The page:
How The iPhone Ruined Weightlifting

    So you just clicked on this link to see how in the world I am going to blame Apple for destroying an olympic sport. I guess more so than just the iPhone is technology in general. I happen to love the iPhone, and feel strongly that anyone who has a Droid or Google phone makes poor life decisions.

    Back to my point. Technology has created a world of instant gratification. Social media allows for people to live vicariously through the HD camera lens of someone else’s life. Text messages have created a way to instantly converse without having to speak to the person. Everyone has had the situation where they text someone and then get anxiety when the person doesn't text back within 15 seconds while they incessantly check their phone over and over. The internet has allowed for high speed connectivity and instant results. How many of you get frustrated when a website takes more than 0.8 seconds to load? Do any of you remember AOL and dial up from the early 2000’s? It took about 8 seconds back then and we thought that was crazy.

    Today’s society has created a culture of wanting things yesterday. If we can’t get it immediately, we don’t want it at all. If you asked me 5 years ago, I would’ve said that predominantly younger populations fell victim to the instant lifestyle. However, now everyone has a smart phone, a computer, and a grandpa who is addicted to playing Farmville (still).

    On top of that, I live in the Northeast, where everyone lives at 110% capacity 100% of the time. If you’re not staying up until 2AM to get work done and grinding through 13 hour days while nearly having an aneurysm in traffic on your way in and out of work, you’re doing it wrong. So not only do I see this instant gratification attitude, but it is compounded by our lifestyle.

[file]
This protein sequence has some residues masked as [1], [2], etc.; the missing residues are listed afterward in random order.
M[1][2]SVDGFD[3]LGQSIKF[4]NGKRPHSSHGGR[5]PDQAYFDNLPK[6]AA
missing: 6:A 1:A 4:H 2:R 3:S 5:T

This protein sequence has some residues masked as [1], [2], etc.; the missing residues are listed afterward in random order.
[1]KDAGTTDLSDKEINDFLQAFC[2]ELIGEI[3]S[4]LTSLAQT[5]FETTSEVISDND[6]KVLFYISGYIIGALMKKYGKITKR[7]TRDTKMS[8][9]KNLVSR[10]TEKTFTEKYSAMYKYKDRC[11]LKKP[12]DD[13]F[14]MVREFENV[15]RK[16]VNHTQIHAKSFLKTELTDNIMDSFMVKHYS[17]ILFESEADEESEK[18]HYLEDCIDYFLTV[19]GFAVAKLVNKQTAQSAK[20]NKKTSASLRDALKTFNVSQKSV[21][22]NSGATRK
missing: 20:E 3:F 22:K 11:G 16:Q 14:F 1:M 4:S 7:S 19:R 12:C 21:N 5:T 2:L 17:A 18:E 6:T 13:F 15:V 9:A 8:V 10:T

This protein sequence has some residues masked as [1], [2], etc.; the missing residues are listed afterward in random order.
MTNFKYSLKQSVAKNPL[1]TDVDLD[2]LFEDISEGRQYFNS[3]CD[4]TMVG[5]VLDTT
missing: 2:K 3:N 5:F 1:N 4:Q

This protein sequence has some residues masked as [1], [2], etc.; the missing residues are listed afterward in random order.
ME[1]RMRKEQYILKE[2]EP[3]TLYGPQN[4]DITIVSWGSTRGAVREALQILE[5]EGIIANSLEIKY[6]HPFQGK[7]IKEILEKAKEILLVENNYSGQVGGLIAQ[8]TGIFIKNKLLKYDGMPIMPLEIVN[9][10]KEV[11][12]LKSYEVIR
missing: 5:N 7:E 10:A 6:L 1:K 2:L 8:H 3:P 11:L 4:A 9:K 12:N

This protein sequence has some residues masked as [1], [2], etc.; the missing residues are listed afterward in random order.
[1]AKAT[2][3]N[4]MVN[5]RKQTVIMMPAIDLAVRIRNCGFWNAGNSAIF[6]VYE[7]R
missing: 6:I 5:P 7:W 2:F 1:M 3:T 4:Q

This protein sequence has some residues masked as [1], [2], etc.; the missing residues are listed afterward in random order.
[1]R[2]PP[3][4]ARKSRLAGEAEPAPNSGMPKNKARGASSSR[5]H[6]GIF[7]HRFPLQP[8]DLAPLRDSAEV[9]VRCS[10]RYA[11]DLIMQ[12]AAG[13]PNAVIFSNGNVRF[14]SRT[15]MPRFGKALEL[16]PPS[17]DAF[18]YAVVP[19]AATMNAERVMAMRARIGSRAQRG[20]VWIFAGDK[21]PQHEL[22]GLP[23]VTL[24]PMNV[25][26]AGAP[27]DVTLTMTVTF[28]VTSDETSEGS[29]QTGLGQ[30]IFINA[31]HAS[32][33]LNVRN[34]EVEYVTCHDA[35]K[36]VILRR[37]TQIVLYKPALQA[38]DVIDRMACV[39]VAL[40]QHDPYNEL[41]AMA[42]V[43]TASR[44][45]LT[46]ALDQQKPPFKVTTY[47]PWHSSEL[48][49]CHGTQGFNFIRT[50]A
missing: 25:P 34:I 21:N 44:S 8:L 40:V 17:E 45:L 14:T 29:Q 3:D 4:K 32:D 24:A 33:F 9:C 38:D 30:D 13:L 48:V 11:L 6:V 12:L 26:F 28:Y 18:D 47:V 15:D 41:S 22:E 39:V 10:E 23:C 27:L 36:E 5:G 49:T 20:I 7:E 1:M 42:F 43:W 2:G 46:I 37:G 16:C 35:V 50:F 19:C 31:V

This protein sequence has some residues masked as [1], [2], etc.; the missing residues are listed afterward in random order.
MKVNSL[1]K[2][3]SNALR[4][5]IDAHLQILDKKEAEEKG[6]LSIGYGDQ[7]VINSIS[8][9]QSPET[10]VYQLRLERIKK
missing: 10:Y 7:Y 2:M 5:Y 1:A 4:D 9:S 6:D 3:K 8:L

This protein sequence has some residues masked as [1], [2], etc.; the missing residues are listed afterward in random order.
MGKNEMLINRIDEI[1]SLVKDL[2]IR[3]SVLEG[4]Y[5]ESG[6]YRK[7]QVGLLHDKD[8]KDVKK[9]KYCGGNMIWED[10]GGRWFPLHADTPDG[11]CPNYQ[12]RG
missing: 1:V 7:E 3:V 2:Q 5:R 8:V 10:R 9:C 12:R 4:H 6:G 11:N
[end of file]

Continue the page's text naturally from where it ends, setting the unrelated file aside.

Okay, so I just shit all over technology and my home, but how the hell does that relate to weightlifting you might ask? Because weightlifting doesn't work that way. Not even a little bit.

    Weightlifting is a painfully slow, aggravating, annoying, process that seems never ending at times. According to the old Russian texts, it takes 5 years just to surpass the “Novice” title, and a total of 10 years to be considered an “Expert.”

    This painstaking process can push a lot of people away. It takes about 1 year for most people to even understand and get a feel for the technique that is required for success. Compare that to a handful of weeks to learn and a couple months to perfect a field sport like baseball or basketball, and it’s no wonder why people choose those over weightlifting. People are so obsessed with hitting their potential in 9 months, they forget that the greatest weightlifters started at a very young age and trained for years before they were relevant.

    Let’s look at a few examples. Ian Wilson started training in 2006 when he was 12 years old. It took him 4 years to make an international meet, which he did in 2010 Youth Pan Ams at the age of 16. Nathan Damron started lifting at age 13, now 6 years later at 19 years old he’s becoming a phenomenon. But no one wants to accept that it took him 6 years to become relevant. And by the way, relevancy in the US and relevancy in the world are two totally different things.

    Even though Mattie Rogers hasn’t been training that long, she was an extremely accomplished cheerleading competitor until 16, when she then competed in Crossfit for 1 year before she switched sports at 18 years old. Now, 3 years into her weightlifting career, she’s cracked the international stage. The only true exception recently has been Morghan King, who found the sport at 27 after years of Crossfit training, and 4 years later at 31 years old, made it to the Olympics at Rio. But still, it took 4 years. Not 4 weeks or 4 months.

    So how can you be successful as a new weightlifter? Start by throwing out everything you think you know about life and how things are supposed to come instantly. Forget about that instant gratification and prepare yourself for a long, painful, aggravating, annoying journey toward greatness. You will hit your potential if you stick with it. But it won’t come in 9 weeks, or 9 months even. Be prepared to take a 3-5 year journey. Who knows, maybe by then we won’t even have iPhones anymore.